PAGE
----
The Disability Evaluation System
Have you ever heard of DoD's Disability Evaluation System (DES) or Integrated Disability Evaluation System (IDES) and wondered what, exactly, it is? Or why it matters to you? DoD's disability evaluation process provides disability compensation for servicemembers who are injured or become ill in the line of duty and are no longer able to perform their duties. The servicemember receives a single set of physical disability examinations, conducted according to VA examination protocols, and disability ratings prepared by VA that both DoD and VA use to ensure the earliest possible delivery of disability benefits. For more information, visit the Integrated Disability Evaluation System (IDES) website or contact your nearest VSO.
Independent Living Program
Did you know the Independent Living program is to make sure that each eligible veteran is able, to the maximum extent possible, to live independently and participate in family and community life increasing their potential to return to work?
Services may include the following:
- Assistive technology
- Specialized medical, health, and / or rehabilitation services
- Services to address any personal and / or family adjustment issues
- Independent living skills training
- Connection with community-based support services
Veteran's whose service-connected disabilities are so severe they are currently unable to purse an employment goal.
How Is The Determination Made?
When a Vocational Rehabilitation Counselor (VRC) determines that employment goals are not currently feasible. An evaluation of the veteran's independent living needs will be conducted. The VRC and veteran will work together to identify the veteran's needs. Together they will determine services required to address the identified needs. An individualized Independent Living Program will be written providing the services necessary to meet the veteran's identified needs. Referral to specialized rehabilitation facilities and / or for consultation with other rehabilitation professionals may be necessary in the development and implementation of a veteran's ILP.
The Veterans Appeals Improvement & Modernization Act of 2017
Did you know the Veterans Appeals Improvement and Modernization Act of 2017 was signed into law August 23, 2017? However, the new law does not take effect until February 2019. The law creates a new claims and appeals process, which features three separate avenues; (1) Higher-Level Review, which consists of an entirely new review of the claim by an experienced adjudicator; (2) Supplemental Claim, which provides an opportunity to submit additional evidence and (3) Appeal, which provides an opportunity to appeal directly to the Board of Veterans’ Appeals.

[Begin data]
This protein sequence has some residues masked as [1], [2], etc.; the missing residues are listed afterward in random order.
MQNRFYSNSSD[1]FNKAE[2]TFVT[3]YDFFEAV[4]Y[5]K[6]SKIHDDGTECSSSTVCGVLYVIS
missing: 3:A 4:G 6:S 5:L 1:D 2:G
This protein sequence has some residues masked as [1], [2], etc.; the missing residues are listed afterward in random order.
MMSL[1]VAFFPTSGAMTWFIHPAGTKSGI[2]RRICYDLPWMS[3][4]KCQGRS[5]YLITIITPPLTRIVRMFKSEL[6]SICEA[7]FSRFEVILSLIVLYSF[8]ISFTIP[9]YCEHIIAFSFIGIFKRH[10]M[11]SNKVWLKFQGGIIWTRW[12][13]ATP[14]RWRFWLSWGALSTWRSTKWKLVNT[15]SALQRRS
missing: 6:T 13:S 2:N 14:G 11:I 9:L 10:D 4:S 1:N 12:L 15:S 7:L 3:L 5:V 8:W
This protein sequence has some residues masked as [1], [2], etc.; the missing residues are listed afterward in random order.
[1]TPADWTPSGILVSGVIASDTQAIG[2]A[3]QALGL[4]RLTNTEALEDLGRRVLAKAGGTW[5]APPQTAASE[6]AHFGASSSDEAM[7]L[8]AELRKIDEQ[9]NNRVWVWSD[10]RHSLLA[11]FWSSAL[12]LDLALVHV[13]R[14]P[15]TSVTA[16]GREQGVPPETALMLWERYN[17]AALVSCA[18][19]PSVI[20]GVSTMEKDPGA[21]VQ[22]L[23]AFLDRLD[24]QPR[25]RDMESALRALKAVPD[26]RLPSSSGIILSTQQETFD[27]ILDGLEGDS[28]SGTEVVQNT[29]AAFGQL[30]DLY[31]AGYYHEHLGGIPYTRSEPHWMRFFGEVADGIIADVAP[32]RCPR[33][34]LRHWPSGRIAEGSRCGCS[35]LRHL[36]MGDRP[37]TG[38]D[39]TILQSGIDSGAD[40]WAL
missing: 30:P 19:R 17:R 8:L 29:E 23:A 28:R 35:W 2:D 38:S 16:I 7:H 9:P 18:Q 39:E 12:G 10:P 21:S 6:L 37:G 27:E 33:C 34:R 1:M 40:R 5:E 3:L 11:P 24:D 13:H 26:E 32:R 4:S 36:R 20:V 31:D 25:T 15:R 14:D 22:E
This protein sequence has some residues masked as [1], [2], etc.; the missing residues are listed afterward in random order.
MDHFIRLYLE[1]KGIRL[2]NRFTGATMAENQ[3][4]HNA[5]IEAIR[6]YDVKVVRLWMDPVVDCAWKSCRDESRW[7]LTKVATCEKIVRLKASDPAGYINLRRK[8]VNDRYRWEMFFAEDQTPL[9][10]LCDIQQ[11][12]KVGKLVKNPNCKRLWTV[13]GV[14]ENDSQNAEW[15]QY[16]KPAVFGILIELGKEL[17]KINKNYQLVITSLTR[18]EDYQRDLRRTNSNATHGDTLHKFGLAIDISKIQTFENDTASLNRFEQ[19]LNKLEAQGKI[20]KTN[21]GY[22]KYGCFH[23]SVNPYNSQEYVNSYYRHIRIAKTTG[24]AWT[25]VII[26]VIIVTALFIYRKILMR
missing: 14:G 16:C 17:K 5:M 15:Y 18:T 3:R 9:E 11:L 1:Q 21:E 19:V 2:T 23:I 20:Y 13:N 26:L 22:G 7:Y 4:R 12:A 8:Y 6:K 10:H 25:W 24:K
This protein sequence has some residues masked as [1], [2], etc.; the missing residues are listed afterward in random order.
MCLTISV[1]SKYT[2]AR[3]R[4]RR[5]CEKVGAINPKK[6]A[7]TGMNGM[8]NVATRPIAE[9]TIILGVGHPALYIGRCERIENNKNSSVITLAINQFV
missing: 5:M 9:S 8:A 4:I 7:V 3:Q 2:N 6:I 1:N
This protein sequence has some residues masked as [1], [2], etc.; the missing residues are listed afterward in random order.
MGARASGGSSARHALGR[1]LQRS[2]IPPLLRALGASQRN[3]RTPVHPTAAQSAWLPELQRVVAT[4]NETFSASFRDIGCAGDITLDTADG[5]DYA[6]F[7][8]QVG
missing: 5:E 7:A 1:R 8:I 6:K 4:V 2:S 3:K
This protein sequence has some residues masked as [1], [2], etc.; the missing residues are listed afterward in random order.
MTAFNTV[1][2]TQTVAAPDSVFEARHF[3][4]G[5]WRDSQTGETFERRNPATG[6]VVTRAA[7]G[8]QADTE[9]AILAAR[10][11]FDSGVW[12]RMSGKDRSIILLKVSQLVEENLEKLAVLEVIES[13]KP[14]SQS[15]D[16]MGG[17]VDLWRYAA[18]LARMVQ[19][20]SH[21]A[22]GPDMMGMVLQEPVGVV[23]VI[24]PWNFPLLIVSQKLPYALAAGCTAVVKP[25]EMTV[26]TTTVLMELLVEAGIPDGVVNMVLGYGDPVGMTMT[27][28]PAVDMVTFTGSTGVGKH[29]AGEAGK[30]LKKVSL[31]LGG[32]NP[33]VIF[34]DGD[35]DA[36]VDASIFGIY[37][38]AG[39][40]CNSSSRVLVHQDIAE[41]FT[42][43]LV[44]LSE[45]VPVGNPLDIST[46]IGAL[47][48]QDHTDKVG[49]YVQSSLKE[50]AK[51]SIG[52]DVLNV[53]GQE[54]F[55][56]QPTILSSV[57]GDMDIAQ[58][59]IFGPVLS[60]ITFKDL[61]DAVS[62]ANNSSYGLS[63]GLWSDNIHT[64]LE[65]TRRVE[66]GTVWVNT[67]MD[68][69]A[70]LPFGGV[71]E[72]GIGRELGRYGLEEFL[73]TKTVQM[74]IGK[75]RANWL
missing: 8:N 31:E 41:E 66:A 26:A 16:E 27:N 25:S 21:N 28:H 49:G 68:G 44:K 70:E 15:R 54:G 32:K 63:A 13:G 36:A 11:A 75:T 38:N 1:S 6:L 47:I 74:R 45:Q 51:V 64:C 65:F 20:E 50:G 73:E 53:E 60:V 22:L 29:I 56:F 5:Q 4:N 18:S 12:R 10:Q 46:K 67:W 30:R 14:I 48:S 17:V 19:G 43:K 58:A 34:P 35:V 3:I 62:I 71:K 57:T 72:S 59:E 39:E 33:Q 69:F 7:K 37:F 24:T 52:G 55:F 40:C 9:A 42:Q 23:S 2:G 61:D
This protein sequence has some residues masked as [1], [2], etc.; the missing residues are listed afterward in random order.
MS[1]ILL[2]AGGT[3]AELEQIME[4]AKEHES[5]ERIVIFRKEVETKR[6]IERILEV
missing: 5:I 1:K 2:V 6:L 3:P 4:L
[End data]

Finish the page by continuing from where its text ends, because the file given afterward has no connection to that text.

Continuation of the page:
Before the implementation of the Veterans Appeals Improvement Act, the VA began a new program known as the Rapid Appeals Modernization Program (RAMP) on November 1, 2017. RAMP is a test program that allows eligible veterans with pending compensation appeals the option to have their decisions reviewed in VA’s Higher-Level Review or Supplemental Claim lanes outlined in the new law and mentioned above. If you receive a letter from the VA offering RAMP, please remember that participation is voluntary. VA will notify the Veterans and/or their Power of Attorney. Veterans must have an active disability compensation appeals in one of the following stages: Notice of Disagreement (NOD) Form 9, and Remand. If uncertain of the process see your local VSO as soon as possible. Time limits may be in place for certain documents.
Did you know if you are a veteran who is 65 years-old and older, or permanently and totally disabled you may be eligible for the VA Non-service Connected Disability Pension (NSC)?
The VA NSC pension is a program that provides financial support to wartime veterans with a limited income. The amount payable under this program depends on the type and amount of income the veteran and his/her family members receive from other sources. Monthly payments are made to bring a veteran's total annual income (including other retirement and Social Security income) to an established level.
You may be eligible for the NSC pension if you were discharged from service under other than dishonorable conditions, and you served 90 days or more of active duty with at least 1 day during a period of war time*, and your countable family income is below a yearly limit set by law, and you are permanently and totally disabled, OR you are age 65 or older.
See a Veterans Service Officer (VSO) for more details.
*Note: Anyone who enlists after September 7, 1980, generally must have served at least 24 months or the full period for which called or ordered to active duty. Service from August 2, 1990 to present is considered to be a period of war (Gulf War) in addition to other periods of war such as World War II, Korea, and Vietnam.